Bleeping Computer found DDoS Trojan attacks increased almost 30% in 2018 due to poor security in Internet of Things (IoT) devices – this means Alexa, Google Home, and other smart devices. California legislature just passed Bill SB-327 to regulate these devices so they can no longer function as points of breach. Read on for what you should know.
What is DDoS?
Distributed denial of service are attacks where compromised systems are used to send massive amounts of traffic to overwhelm one target. NexusGuard recorded the size of these attacks has also increased dramatically over the past few months. Basically IoT devices are harnessed as botnets (infused with malicious programs) to launch attacks on your server or allow attackers to access your machines.
IoT devices are often used to launch DDoS attacks because of the type of software that runs on them and because these devices are always on. Plus, security is not a priority when you’re creating a functional device like a smart speaker or Wemo plug.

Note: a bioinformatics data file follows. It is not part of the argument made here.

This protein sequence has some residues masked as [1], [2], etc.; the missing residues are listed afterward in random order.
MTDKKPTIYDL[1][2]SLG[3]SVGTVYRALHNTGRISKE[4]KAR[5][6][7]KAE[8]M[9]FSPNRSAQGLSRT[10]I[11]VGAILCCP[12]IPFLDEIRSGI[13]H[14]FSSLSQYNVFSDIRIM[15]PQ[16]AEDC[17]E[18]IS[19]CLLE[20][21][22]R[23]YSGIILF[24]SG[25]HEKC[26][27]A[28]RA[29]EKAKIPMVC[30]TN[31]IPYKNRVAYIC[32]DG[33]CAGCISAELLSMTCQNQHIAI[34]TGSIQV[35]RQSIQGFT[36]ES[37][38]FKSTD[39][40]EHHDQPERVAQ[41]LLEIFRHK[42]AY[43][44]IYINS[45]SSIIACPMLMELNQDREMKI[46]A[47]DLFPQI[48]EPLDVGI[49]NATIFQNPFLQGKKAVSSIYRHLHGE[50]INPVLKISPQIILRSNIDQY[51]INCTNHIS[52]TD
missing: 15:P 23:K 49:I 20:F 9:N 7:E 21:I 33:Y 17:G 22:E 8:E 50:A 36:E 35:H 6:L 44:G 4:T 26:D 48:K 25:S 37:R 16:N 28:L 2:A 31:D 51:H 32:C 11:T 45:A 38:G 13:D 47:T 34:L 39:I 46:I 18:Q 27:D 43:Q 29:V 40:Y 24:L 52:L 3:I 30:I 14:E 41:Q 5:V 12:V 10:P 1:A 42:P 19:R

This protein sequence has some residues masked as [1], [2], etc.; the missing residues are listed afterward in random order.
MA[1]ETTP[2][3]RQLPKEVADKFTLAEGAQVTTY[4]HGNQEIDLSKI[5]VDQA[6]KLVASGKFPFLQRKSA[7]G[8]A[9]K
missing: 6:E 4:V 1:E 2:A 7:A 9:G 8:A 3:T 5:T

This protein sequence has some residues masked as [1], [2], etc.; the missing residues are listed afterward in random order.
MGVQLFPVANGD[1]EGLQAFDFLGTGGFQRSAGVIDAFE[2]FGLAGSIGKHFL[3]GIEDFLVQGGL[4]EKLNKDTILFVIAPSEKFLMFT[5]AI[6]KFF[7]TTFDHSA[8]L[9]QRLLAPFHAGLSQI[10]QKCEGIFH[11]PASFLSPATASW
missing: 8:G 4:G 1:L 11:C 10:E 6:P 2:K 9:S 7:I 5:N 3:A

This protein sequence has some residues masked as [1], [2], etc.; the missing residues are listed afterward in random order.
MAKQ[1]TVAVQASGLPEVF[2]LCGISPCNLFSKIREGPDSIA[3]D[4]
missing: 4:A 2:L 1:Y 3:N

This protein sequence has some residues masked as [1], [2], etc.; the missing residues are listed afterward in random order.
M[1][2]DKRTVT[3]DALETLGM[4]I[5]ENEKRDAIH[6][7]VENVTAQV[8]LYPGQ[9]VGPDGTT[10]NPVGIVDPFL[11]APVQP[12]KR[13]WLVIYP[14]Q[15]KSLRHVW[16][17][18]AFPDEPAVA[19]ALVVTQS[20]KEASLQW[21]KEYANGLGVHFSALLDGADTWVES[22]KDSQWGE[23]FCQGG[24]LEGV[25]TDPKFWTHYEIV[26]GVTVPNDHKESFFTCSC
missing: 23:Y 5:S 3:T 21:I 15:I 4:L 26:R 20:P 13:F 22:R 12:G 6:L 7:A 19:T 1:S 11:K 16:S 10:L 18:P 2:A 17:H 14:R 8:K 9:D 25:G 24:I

The Bill above is the first regulation in the US that requires these smart devices have extra security measures. It prohibits default authentication credentials to avoid slip ups like that one with the US Air Force. However, the bill describes IoT devices broadly–labeling any device that connects directly or indirectly to the internet and has an IP or Bluetooth address as IoT.
The bill’s introduction is timely as the United States is the target of over 20% of these DDoS attacks.
Do you have a smart device in your house? Here are some precautions you should take:
- Use different networks to connect your IoT devices to the internet– this way they don’t share a network with your personal computer.
- Install an antivirus like McAfee. McAfee encrypts your files and can protect five of your devices– try the annual package for 50% off here.
- Run a FixMeStick scan to ensure none of these DDoS Trojans are burrowing in your files. Get FixMeStick here!